For liberal Zionists, it is an attachment to a certain Zionist narrative. It’s not only about the “land without a people for people without a land.” There is a strong current of liberal assumptions that are embedded in Zionism—liberal European notions that are reminiscent of colonialism. But these notions have been understood by liberal Zionists to be the opposite of colonialism.
It’s sort of a mind-fuck, if you pardon the expression, that I have heard Zionism referred to by liberal Zionists as the national liberation movement of the Jewish people. They have taken what is essentially a colonial movement and flipped it on its head. People from Europe who were colonizing a land to create an ethnic-national state saw this as their national liberation struggle when, traditionally, national liberation struggles are waged by indigenous people against those who are coming in to take their land away from them. That hypocrisy runs very deep in the psyches of liberal Jews.
On Dec. 28, 2008, during Operation Cast Lead, you posted on your blog, “We good liberal Jews are ready to protest oppression and human-rights abuse anywhere in the world, but are all too willing to give Israel a pass. It’s a fascinating double standard, and … I’ve been just as responsible as anyone else for perpetrating it. So no more rationalizations.” You then add: “There, I’ve said it. Now what do I do?” Seven years later, do you have an answer for yourself?
At the time that question was misunderstood by many people. I wrote this on my blog and there were many comments from people saying, “Oh, there’s lots of things you can do. You can march in our rally, you can sign this petition.” They were giving me practical advice, when I was asking an existential question.
I was in a lot anguish when I wrote that. I wasn’t sure if I could still be a rabbi and say these things. I wasn’t sure I could still be employed at my congregation. I wasn’t sure if I could be a Jew. I was just saying, “Who am I?” I got the answer to that question pretty quickly. It didn’t take seven years, although I’m still realizing the answer to that question.
Almost immediately, many people reached out to me. People in the Palestine solidarity movement, but also people in an organization called Jewish Voice for Peace, some of whom were members of my congregation and were patiently waiting for me to come around on this issue. They really gave me a Jewish community where I realized I could engage in Palestine solidarity work and be a truly progressive Jew on all issues and still have a Jewish institutional, spiritual home. Jewish Voice for Peace since then has grown by leaps and bounds.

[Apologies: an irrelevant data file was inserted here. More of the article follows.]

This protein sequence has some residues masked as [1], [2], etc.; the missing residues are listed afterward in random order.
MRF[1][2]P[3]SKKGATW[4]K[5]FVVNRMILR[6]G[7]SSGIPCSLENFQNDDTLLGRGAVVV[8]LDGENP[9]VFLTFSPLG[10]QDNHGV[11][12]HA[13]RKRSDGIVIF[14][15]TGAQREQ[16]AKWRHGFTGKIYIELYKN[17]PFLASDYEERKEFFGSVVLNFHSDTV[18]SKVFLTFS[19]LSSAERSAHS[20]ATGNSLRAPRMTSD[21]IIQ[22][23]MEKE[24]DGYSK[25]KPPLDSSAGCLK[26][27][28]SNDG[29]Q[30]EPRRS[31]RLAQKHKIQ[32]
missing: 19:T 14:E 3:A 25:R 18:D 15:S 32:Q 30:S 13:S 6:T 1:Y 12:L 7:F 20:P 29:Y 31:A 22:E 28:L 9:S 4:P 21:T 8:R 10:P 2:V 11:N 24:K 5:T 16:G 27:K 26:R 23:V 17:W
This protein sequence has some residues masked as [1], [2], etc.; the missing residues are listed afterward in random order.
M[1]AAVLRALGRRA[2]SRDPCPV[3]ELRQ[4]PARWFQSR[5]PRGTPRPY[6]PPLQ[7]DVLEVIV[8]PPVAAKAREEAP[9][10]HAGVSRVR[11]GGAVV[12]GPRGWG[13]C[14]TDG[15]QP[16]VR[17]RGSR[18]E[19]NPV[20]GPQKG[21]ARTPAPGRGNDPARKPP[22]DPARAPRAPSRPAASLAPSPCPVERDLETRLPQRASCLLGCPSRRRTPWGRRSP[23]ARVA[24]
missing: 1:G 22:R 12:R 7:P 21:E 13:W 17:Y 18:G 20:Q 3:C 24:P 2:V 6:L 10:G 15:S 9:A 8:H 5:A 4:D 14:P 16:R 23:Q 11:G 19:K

Soon after that a rabbi friend of mine, Brian Walt, and I created an initiative that was called Jewish Fast for Gaza and that was the nascent beginnings of the Jewish Voice for Peace Rabbinical Council. We started to gather around other rabbis who shared our values. So very quickly, the “what do I do now?” question was answered, which is: create an alternative Jewish community that cherishes these values unabashedly and bears witness to them in the world and stands as part of a larger Palestine solidarity movement.
In a post from Nov. 29, 2010, you stated, “The cornerstone value of my religious tradition commands me to stand in solidarity with all who are oppressed. It would thus be a profound betrayal of my own Jewish heritage if I consciously choose not to stand with the Palestinian people.” That “Jewish liberation” is “intrinsically bound up with Palestinian liberation. It’s really that simple.” You then say “there is nothing simple or uncomplicated about it.” As a Jew, how do you negotiate this tension?
At the time that I wrote that, I was the congregational rabbi in a liberal congregation where there were many people who either didn’t agree with me politically or who were deeply pained when they heard me say or write words like that. I tried to negotiate those complications for a long time. I came to my congregation in Evanston in ’98—I wrote those words in 2009—and I ended up leaving the congregation in 2014 mainly because I wasn’t able to bridge those complications. It became impossible.
The job of clergy is to comfort the afflicted and afflict the comfortable. It’s a very delicate balance. The bottom line: I came to realize, to be a liberal rabbi today, in most liberal congregations, means serving a pretty comfortable population.